Newsletter no.1 - Fall 2021
Comeback was established in 2019. Its mission is to provide former offenders with the tools to find meaningful jobs and ascend the employment ladder.
Our Restart program helps participants find employment and foster job stability.
The Nitzotzot program provides former offenders who are already employed with the tools to fulfill their higher employment vision.
Since our inception, nearly 100 former offenders have participated in our programs. Meaningful employment gives this community the opportunity to create a new reality. It helps them gain the stability, security, self-confidence and discipline necessary to successfully reintegrate into society.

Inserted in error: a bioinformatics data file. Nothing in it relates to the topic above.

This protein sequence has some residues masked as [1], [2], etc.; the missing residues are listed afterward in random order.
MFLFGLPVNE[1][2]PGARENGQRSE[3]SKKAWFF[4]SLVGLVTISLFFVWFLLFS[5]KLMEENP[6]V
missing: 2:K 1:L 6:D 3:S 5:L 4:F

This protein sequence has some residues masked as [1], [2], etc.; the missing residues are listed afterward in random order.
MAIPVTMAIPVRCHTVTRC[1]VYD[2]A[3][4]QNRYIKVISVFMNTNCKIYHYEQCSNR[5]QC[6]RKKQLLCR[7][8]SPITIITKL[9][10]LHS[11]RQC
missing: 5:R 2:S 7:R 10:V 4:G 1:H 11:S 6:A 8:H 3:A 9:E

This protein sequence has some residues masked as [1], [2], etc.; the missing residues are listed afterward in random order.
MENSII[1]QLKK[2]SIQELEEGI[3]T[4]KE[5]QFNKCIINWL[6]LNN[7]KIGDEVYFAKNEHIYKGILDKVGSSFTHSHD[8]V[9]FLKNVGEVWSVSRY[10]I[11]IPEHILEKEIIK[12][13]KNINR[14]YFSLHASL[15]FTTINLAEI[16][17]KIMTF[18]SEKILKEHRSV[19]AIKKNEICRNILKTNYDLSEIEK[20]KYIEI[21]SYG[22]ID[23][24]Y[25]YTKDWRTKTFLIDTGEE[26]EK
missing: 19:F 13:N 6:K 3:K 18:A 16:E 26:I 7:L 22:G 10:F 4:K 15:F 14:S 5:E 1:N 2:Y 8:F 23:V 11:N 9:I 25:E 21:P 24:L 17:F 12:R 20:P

As a result of its success with its participants, Comeback has been requested by various groups – from municipal courts to the Prisoners Rehabilitation Authority -- to lead workshops for their professionals.
In July we completed our second trainers’ course for certified coaches. In the course, the coaches learn about our target population, how to work with them, and about the importance of incorporating formerly incarcerated individuals into society by their becoming part of the workforce.
Over the past year we have developed a dedicated group of volunteers, which is consistently expanding. With such a wide-ranging team, Comeback is able to be active in Jerusalem, Tel Aviv, Ramla, Lod, and Beersheba. Our volunteers include professionals such as lawyers, auditors, certified coaches, and social media experts, as well as those from other spheres who want to contribute their time and effort.
If you would like to volunteer for Comeback in any capacity, please refer to the Volunteer section of our website.